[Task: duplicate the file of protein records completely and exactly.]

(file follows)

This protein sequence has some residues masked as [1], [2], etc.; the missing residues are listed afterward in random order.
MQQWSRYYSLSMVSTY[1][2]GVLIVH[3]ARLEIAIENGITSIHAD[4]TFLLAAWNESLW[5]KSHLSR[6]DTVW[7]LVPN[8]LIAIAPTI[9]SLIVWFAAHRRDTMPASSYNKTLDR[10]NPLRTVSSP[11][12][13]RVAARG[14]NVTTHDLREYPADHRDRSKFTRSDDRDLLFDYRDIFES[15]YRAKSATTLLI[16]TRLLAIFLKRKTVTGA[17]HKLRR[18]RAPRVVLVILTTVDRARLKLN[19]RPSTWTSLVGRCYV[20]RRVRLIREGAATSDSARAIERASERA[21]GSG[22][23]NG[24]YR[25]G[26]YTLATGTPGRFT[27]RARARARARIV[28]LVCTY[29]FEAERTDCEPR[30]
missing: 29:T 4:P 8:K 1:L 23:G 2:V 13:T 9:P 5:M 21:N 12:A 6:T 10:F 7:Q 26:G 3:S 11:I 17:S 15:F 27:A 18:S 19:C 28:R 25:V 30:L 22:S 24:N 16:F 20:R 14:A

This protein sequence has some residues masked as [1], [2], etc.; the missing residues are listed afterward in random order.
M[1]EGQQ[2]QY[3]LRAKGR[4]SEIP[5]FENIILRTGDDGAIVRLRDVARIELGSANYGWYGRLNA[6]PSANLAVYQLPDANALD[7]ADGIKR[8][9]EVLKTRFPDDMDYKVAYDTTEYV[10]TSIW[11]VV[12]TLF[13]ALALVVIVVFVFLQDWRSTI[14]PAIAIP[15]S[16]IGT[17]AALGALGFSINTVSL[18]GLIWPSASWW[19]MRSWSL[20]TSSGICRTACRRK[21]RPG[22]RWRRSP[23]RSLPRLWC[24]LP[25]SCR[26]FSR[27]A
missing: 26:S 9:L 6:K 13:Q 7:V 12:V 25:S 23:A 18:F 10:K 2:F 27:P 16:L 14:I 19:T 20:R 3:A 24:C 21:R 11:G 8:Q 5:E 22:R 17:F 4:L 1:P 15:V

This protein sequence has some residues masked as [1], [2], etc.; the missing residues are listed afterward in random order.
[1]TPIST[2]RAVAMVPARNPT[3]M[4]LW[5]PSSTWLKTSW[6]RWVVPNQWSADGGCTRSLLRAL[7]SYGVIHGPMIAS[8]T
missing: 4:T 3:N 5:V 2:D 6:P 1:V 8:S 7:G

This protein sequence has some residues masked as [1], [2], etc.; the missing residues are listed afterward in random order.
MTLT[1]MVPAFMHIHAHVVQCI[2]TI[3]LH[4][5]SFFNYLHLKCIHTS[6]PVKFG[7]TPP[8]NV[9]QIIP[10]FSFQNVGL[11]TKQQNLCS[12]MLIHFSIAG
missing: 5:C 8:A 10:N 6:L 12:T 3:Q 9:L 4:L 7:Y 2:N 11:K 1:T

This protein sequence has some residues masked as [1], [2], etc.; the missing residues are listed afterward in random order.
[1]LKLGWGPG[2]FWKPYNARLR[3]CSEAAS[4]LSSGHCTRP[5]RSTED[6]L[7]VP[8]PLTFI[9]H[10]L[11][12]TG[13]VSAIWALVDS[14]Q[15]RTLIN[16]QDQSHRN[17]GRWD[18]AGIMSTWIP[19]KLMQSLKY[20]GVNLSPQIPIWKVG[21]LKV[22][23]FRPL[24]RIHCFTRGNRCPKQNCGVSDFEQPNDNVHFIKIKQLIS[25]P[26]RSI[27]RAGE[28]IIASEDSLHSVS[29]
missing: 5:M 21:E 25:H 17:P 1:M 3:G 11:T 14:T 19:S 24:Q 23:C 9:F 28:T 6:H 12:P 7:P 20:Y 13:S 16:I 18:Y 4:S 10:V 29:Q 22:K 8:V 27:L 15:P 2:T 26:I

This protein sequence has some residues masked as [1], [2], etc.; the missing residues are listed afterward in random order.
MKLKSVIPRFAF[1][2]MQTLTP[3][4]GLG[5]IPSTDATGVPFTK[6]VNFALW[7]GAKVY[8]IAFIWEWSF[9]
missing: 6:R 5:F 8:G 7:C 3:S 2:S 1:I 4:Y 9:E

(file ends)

This protein sequence has some residues masked as [1], [2], etc.; the missing residues are listed afterward in random order.
MQQWSRYYSLSMVSTY[1][2]GVLIVH[3]ARLEIAIENGITSIHAD[4]TFLLAAWNESLW[5]KSHLSR[6]DTVW[7]LVPN[8]LIAIAPTI[9]SLIVWFAAHRRDTMPASSYNKTLDR[10]NPLRTVSSP[11][12][13]RVAARG[14]NVTTHDLREYPADHRDRSKFTRSDDRDLLFDYRDIFES[15]YRAKSATTLLI[16]TRLLAIFLKRKTVTGA[17]HKLRR[18]RAPRVVLVILTTVDRARLKLN[19]RPSTWTSLVGRCYV[20]RRVRLIREGAATSDSARAIERASERA[21]GSG[22][23]NG[24]YR[25]G[26]YTLATGTPGRFT[27]RARARARARIV[28]LVCTY[29]FEAERTDCEPR[30]
missing: 29:T 4:P 8:K 1:L 23:G 2:V 13:T 9:P 5:M 21:N 12:A 6:T 10:F 7:Q 26:G 3:S 11:I 17:S 15:F 27:A 18:S 19:C 28:R 25:V 30:L 22:S 24:N 16:F 20:R 14:A

This protein sequence has some residues masked as [1], [2], etc.; the missing residues are listed afterward in random order.
M[1]EGQQ[2]QY[3]LRAKGR[4]SEIP[5]FENIILRTGDDGAIVRLRDVARIELGSANYGWYGRLNA[6]PSANLAVYQLPDANALD[7]ADGIKR[8][9]EVLKTRFPDDMDYKVAYDTTEYV[10]TSIW[11]VV[12]TLF[13]ALALVVIVVFVFLQDWRSTI[14]PAIAIP[15]S[16]IGT[17]AALGALGFSINTVSL[18]GLIWPSASWW[19]MRSWSL[20]TSSGICRTACRRK[21]RPG[22]RWRRSP[23]RSLPRLWC[24]LP[25]SCR[26]FSR[27]A
missing: 26:S 9:L 6:K 13:Q 7:V 12:V 25:S 23:A 18:F 10:K 2:F 27:P 16:L 14:I 19:T 20:R 3:A 24:C 21:R 11:G 8:Q 5:E 22:R 17:F 4:L 1:P 15:V

This protein sequence has some residues masked as [1], [2], etc.; the missing residues are listed afterward in random order.
[1]TPIST[2]RAVAMVPARNPT[3]M[4]LW[5]PSSTWLKTSW[6]RWVVPNQWSADGGCTRSLLRAL[7]SYGVIHGPMIAS[8]T
missing: 4:T 3:N 5:V 2:D 6:P 1:V 8:S 7:G

This protein sequence has some residues masked as [1], [2], etc.; the missing residues are listed afterward in random order.
MTLT[1]MVPAFMHIHAHVVQCI[2]TI[3]LH[4][5]SFFNYLHLKCIHTS[6]PVKFG[7]TPP[8]NV[9]QIIP[10]FSFQNVGL[11]TKQQNLCS[12]MLIHFSIAG
missing: 5:C 8:A 10:N 6:L 12:T 3:Q 9:L 4:L 7:Y 2:N 11:K 1:T

This protein sequence has some residues masked as [1], [2], etc.; the missing residues are listed afterward in random order.
[1]LKLGWGPG[2]FWKPYNARLR[3]CSEAAS[4]LSSGHCTRP[5]RSTED[6]L[7]VP[8]PLTFI[9]H[10]L[11][12]TG[13]VSAIWALVDS[14]Q[15]RTLIN[16]QDQSHRN[17]GRWD[18]AGIMSTWIP[19]KLMQSLKY[20]GVNLSPQIPIWKVG[21]LKV[22][23]FRPL[24]RIHCFTRGNRCPKQNCGVSDFEQPNDNVHFIKIKQLIS[25]P[26]RSI[27]RAGE[28]IIASEDSLHSVS[29]
missing: 5:M 21:E 25:H 17:P 1:M 3:G 11:T 14:T 19:S 24:Q 23:C 9:F 28:T 6:H 12:P 7:P 20:Y 13:S 16:I 18:Y 4:S 10:V 29:Q 22:K 8:V 27:L 15:P 2:T 26:I

This protein sequence has some residues masked as [1], [2], etc.; the missing residues are listed afterward in random order.
MKLKSVIPRFAF[1][2]MQTLTP[3][4]GLG[5]IPSTDATGVPFTK[6]VNFALW[7]GAKVY[8]IAFIWEWSF[9]
missing: 6:R 5:F 8:G 7:C 3:S 2:S 1:I 4:Y 9:E